Tumours need blood vessels to get the nutrients and oxygen they need to survive and grow. The growth of new blood vessels is called angiogenesis. Anti-angiogenesis drugs try to starve a tumour by stopping the development of new blood vessels.
Anti-angiogenesis drugs work in different ways to stop new blood vessels from developing.
Growth factors are substances that control cell growth. One of the main growth factors involved in making blood vessels is vascular endothelial growth factor (VEGF). VEGF attaches to receptors on a cell’s surface and tells the cell to grow and make more blood vessels. Some cancer cells make too much VEGF. Blocking VEGF from attaching to the cell stops the development of more blood vessels.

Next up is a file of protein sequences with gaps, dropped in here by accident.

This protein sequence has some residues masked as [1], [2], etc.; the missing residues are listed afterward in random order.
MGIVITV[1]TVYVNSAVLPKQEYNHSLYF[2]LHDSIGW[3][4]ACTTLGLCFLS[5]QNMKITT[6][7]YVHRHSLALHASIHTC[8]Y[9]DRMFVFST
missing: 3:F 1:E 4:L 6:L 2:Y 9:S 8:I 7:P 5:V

Bevacizumab (Avastin) is an example of a drug that blocks VEGF. Bevacizumab is given directly into a vein (intravenously, or IV injection).
Once a receptor on a cell’s surface is triggered, other signals are sent inside the cell to tell it to grow blood vessels. Drugs that block the signalling process inside a cell are called cancer growth inhibitors.
Sunitinib (Sutent) is an example of a drug that blocks the signals inside cancer cells that trigger blood vessel growth. Sunitinib is taken by mouth (orally).
Some drugs block the development of blood vessels by affecting the chemicals that cells use to signal each other.
Thalidomide (Thalomid) is an example of a drug that affects signals between cells. Thalidomide is taken by mouth.
For more detailed information on specific drugs, go to sources of drug information.